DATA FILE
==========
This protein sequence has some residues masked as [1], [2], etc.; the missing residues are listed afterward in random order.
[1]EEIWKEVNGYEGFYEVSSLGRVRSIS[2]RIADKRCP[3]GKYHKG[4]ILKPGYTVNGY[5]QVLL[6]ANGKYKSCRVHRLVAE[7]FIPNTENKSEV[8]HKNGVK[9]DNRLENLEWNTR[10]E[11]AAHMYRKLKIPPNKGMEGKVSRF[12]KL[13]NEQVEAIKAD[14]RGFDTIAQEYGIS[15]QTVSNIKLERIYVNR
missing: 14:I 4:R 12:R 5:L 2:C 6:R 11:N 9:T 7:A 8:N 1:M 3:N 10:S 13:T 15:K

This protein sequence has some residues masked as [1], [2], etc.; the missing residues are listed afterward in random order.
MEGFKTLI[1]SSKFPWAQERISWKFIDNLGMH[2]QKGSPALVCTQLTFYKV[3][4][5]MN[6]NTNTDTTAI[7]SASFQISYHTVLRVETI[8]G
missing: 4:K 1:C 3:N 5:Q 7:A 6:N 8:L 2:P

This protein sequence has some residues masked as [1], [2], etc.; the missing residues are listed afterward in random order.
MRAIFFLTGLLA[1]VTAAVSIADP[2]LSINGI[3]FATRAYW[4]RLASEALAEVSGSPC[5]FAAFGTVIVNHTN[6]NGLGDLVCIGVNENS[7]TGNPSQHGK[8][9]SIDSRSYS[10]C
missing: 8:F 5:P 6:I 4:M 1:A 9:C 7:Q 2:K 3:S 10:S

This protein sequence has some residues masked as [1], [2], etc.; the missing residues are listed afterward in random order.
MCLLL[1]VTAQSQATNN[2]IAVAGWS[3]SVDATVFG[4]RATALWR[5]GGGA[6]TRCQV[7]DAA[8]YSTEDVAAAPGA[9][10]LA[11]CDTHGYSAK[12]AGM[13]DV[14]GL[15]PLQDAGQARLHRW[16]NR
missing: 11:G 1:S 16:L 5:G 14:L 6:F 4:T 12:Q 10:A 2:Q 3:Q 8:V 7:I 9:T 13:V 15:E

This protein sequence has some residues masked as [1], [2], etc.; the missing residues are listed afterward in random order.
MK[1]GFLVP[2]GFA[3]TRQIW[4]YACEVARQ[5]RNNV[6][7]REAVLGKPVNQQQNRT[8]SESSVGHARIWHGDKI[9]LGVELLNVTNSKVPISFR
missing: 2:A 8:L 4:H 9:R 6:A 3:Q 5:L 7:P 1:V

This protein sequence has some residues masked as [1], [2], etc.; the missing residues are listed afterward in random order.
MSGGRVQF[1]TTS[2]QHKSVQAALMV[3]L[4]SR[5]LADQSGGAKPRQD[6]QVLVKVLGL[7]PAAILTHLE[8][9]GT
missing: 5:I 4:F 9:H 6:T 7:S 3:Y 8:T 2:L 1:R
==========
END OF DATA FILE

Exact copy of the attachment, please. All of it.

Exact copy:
This protein sequence has some residues masked as [1], [2], etc.; the missing residues are listed afterward in random order.
[1]EEIWKEVNGYEGFYEVSSLGRVRSIS[2]RIADKRCP[3]GKYHKG[4]ILKPGYTVNGY[5]QVLL[6]ANGKYKSCRVHRLVAE[7]FIPNTENKSEV[8]HKNGVK[9]DNRLENLEWNTR[10]E[11]AAHMYRKLKIPPNKGMEGKVSRF[12]KL[13]NEQVEAIKAD[14]RGFDTIAQEYGIS[15]QTVSNIKLERIYVNR
missing: 14:I 4:R 12:R 5:L 2:C 6:R 11:N 9:T 7:A 8:N 1:M 3:N 10:S 13:T 15:K

This protein sequence has some residues masked as [1], [2], etc.; the missing residues are listed afterward in random order.
MEGFKTLI[1]SSKFPWAQERISWKFIDNLGMH[2]QKGSPALVCTQLTFYKV[3][4][5]MN[6]NTNTDTTAI[7]SASFQISYHTVLRVETI[8]G
missing: 4:K 1:C 3:N 5:Q 7:A 6:N 8:L 2:P

This protein sequence has some residues masked as [1], [2], etc.; the missing residues are listed afterward in random order.
MRAIFFLTGLLA[1]VTAAVSIADP[2]LSINGI[3]FATRAYW[4]RLASEALAEVSGSPC[5]FAAFGTVIVNHTN[6]NGLGDLVCIGVNENS[7]TGNPSQHGK[8][9]SIDSRSYS[10]C
missing: 8:F 5:P 6:I 4:M 1:A 9:C 7:Q 2:K 3:S 10:S

This protein sequence has some residues masked as [1], [2], etc.; the missing residues are listed afterward in random order.
MCLLL[1]VTAQSQATNN[2]IAVAGWS[3]SVDATVFG[4]RATALWR[5]GGGA[6]TRCQV[7]DAA[8]YSTEDVAAAPGA[9][10]LA[11]CDTHGYSAK[12]AGM[13]DV[14]GL[15]PLQDAGQARLHRW[16]NR
missing: 11:G 1:S 16:L 5:G 14:L 6:F 4:T 12:Q 10:A 2:Q 3:Q 8:V 7:I 9:T 13:V 15:E

This protein sequence has some residues masked as [1], [2], etc.; the missing residues are listed afterward in random order.
MK[1]GFLVP[2]GFA[3]TRQIW[4]YACEVARQ[5]RNNV[6][7]REAVLGKPVNQQQNRT[8]SESSVGHARIWHGDKI[9]LGVELLNVTNSKVPISFR
missing: 2:A 8:L 4:H 9:R 6:A 3:Q 5:L 7:P 1:V

This protein sequence has some residues masked as [1], [2], etc.; the missing residues are listed afterward in random order.
MSGGRVQF[1]TTS[2]QHKSVQAALMV[3]L[4]SR[5]LADQSGGAKPRQD[6]QVLVKVLGL[7]PAAILTHLE[8][9]GT
missing: 5:I 4:F 9:H 6:T 7:S 3:Y 8:T 2:L 1:R